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Political Science, Biometric Theory, and Twin Studies: A Methodological Introduction

  • Sarah E. Medland (a1) and Peter K. Hatemi (a2)


As political scientists begin to incorporate biological influences as explanatory factors in political behavior, the need to present a methodological road map for utilizing biometric genetic theory and twin data is apparent. The classical twin design (CTD) remains the most popular design for initial examinations of the source of variance among social and political behaviors, and a vast majority of advanced variance components models as well as some molecular analyses are extensions of the CTD. Thus, it is appropriate to begin a series of works with the CTD and its most common variants. The CTD has strong roots in biometrical genetic theory and provides estimates of the correlations between observed traits of monozygotic and dizygotic twins in terms of underlying genetic and environmental influences. The majority of these analyses utilize SEMs of observed covariances for both twin types to assess the relative importance of these “latent” factors.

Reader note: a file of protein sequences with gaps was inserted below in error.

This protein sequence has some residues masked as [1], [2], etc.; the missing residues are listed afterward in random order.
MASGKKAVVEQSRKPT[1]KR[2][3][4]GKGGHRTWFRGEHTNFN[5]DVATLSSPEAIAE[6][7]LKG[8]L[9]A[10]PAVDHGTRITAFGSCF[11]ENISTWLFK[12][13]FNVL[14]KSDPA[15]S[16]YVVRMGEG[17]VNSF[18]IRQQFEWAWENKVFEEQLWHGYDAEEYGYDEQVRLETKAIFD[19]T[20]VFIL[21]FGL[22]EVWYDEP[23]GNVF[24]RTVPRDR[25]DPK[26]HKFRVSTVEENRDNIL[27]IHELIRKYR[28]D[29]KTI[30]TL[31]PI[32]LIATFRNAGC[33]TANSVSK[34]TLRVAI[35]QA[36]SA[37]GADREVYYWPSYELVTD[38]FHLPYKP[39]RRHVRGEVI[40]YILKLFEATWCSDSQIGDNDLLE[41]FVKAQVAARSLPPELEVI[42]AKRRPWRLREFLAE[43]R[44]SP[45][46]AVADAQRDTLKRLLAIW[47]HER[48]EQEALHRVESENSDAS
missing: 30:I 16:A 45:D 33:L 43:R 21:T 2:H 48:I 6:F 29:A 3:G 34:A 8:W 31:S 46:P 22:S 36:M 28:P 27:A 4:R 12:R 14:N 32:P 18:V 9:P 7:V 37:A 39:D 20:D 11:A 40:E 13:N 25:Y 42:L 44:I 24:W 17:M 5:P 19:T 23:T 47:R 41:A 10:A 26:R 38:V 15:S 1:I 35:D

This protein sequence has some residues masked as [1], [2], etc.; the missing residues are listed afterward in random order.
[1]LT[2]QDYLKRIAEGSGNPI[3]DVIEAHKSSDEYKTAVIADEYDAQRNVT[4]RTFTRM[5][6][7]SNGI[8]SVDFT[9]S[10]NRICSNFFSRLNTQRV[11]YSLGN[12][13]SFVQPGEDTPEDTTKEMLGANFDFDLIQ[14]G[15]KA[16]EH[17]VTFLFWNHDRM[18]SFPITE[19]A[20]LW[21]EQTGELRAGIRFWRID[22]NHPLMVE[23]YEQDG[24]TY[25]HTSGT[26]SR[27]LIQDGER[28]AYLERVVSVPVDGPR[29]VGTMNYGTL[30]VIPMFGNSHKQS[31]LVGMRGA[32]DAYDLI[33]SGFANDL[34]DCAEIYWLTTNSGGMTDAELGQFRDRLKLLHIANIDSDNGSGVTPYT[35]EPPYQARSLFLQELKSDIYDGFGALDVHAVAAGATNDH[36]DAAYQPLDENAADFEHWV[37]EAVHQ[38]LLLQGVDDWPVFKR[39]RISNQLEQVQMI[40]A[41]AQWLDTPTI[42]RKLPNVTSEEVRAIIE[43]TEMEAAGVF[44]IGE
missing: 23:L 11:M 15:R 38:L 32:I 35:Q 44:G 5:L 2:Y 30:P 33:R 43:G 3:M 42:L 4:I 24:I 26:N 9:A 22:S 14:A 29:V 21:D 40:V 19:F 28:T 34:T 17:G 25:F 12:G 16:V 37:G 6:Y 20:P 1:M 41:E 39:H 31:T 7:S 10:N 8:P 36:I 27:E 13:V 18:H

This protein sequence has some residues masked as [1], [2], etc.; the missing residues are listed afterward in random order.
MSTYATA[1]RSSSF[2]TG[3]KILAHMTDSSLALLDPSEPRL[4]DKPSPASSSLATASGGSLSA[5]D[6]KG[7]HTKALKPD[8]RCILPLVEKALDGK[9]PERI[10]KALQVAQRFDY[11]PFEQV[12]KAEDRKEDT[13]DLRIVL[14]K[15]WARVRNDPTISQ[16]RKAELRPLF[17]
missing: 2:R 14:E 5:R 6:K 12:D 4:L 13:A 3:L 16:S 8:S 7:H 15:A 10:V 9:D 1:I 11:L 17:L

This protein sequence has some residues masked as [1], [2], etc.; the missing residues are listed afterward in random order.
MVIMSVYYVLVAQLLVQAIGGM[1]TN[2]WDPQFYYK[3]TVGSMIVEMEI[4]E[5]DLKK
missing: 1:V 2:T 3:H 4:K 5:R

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Authors' note: We thank Michael Neale for access to the Mx program for structural modeling and Lindon Eaves for his mentorship. We also thank the anonymous reviewers and editor for their thoughtful and insightful comments.



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Political Analysis
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